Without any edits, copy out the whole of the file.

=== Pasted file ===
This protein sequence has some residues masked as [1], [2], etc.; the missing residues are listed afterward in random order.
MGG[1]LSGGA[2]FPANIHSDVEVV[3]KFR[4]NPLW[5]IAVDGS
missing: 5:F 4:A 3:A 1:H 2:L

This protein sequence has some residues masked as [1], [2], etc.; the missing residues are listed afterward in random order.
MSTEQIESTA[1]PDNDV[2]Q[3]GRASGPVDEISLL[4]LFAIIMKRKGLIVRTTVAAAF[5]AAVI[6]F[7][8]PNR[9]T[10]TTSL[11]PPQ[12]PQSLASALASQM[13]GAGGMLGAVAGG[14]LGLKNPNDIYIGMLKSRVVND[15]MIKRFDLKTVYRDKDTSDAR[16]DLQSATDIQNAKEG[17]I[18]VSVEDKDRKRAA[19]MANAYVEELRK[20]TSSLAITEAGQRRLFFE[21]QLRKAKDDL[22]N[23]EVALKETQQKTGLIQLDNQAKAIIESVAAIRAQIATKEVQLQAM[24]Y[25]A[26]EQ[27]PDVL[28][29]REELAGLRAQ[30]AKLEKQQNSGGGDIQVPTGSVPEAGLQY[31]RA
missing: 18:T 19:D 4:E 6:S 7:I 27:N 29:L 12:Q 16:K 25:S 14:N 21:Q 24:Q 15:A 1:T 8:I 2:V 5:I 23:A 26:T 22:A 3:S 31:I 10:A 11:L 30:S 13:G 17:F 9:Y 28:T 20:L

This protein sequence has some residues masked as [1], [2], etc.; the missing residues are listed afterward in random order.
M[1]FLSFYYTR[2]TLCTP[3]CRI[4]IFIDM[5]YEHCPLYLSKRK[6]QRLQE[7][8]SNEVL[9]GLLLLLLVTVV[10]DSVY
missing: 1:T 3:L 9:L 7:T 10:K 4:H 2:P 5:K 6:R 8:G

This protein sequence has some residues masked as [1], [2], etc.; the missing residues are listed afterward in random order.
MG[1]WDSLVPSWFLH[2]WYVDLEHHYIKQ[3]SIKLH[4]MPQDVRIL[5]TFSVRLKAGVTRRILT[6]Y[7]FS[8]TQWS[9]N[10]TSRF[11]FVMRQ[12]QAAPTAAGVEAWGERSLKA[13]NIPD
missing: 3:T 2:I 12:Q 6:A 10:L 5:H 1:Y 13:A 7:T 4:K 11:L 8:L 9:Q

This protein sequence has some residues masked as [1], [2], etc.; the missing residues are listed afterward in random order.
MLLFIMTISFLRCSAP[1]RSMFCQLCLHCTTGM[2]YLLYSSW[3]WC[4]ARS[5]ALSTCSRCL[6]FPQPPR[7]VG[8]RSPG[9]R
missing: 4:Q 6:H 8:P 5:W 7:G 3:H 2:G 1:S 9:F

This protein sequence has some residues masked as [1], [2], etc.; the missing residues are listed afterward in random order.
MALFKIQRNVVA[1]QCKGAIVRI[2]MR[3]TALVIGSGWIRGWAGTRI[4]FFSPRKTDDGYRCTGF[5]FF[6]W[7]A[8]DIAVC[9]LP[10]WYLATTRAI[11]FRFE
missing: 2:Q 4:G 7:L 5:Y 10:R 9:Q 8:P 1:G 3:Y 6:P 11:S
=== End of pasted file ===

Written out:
This protein sequence has some residues masked as [1], [2], etc.; the missing residues are listed afterward in random order.
MGG[1]LSGGA[2]FPANIHSDVEVV[3]KFR[4]NPLW[5]IAVDGS
missing: 5:F 4:A 3:A 1:H 2:L

This protein sequence has some residues masked as [1], [2], etc.; the missing residues are listed afterward in random order.
MSTEQIESTA[1]PDNDV[2]Q[3]GRASGPVDEISLL[4]LFAIIMKRKGLIVRTTVAAAF[5]AAVI[6]F[7][8]PNR[9]T[10]TTSL[11]PPQ[12]PQSLASALASQM[13]GAGGMLGAVAGG[14]LGLKNPNDIYIGMLKSRVVND[15]MIKRFDLKTVYRDKDTSDAR[16]DLQSATDIQNAKEG[17]I[18]VSVEDKDRKRAA[19]MANAYVEELRK[20]TSSLAITEAGQRRLFFE[21]QLRKAKDDL[22]N[23]EVALKETQQKTGLIQLDNQAKAIIESVAAIRAQIATKEVQLQAM[24]Y[25]A[26]EQ[27]PDVL[28][29]REELAGLRAQ[30]AKLEKQQNSGGGDIQVPTGSVPEAGLQY[31]RA
missing: 18:T 19:D 4:E 6:S 7:I 27:N 29:L 12:Q 16:K 25:S 14:N 21:Q 24:Q 15:A 1:T 8:I 2:V 5:I 23:A 26:T 22:A 3:S 31:I 10:A 11:L 30:S 13:G 17:F 9:Y 28:T 20:L

This protein sequence has some residues masked as [1], [2], etc.; the missing residues are listed afterward in random order.
M[1]FLSFYYTR[2]TLCTP[3]CRI[4]IFIDM[5]YEHCPLYLSKRK[6]QRLQE[7][8]SNEVL[9]GLLLLLLVTVV[10]DSVY
missing: 1:T 3:L 9:L 7:T 10:K 4:H 2:P 5:K 6:R 8:G

This protein sequence has some residues masked as [1], [2], etc.; the missing residues are listed afterward in random order.
MG[1]WDSLVPSWFLH[2]WYVDLEHHYIKQ[3]SIKLH[4]MPQDVRIL[5]TFSVRLKAGVTRRILT[6]Y[7]FS[8]TQWS[9]N[10]TSRF[11]FVMRQ[12]QAAPTAAGVEAWGERSLKA[13]NIPD
missing: 3:T 2:I 12:Q 6:A 10:L 5:H 1:Y 13:A 7:T 4:K 11:L 8:L 9:Q

This protein sequence has some residues masked as [1], [2], etc.; the missing residues are listed afterward in random order.
MLLFIMTISFLRCSAP[1]RSMFCQLCLHCTTGM[2]YLLYSSW[3]WC[4]ARS[5]ALSTCSRCL[6]FPQPPR[7]VG[8]RSPG[9]R
missing: 4:Q 6:H 8:P 5:W 7:G 3:H 2:G 1:S 9:F

This protein sequence has some residues masked as [1], [2], etc.; the missing residues are listed afterward in random order.
MALFKIQRNVVA[1]QCKGAIVRI[2]MR[3]TALVIGSGWIRGWAGTRI[4]FFSPRKTDDGYRCTGF[5]FF[6]W[7]A[8]DIAVC[9]LP[10]WYLATTRAI[11]FRFE
missing: 2:Q 4:G 7:L 5:Y 10:R 9:Q 8:P 1:G 3:Y 6:P 11:S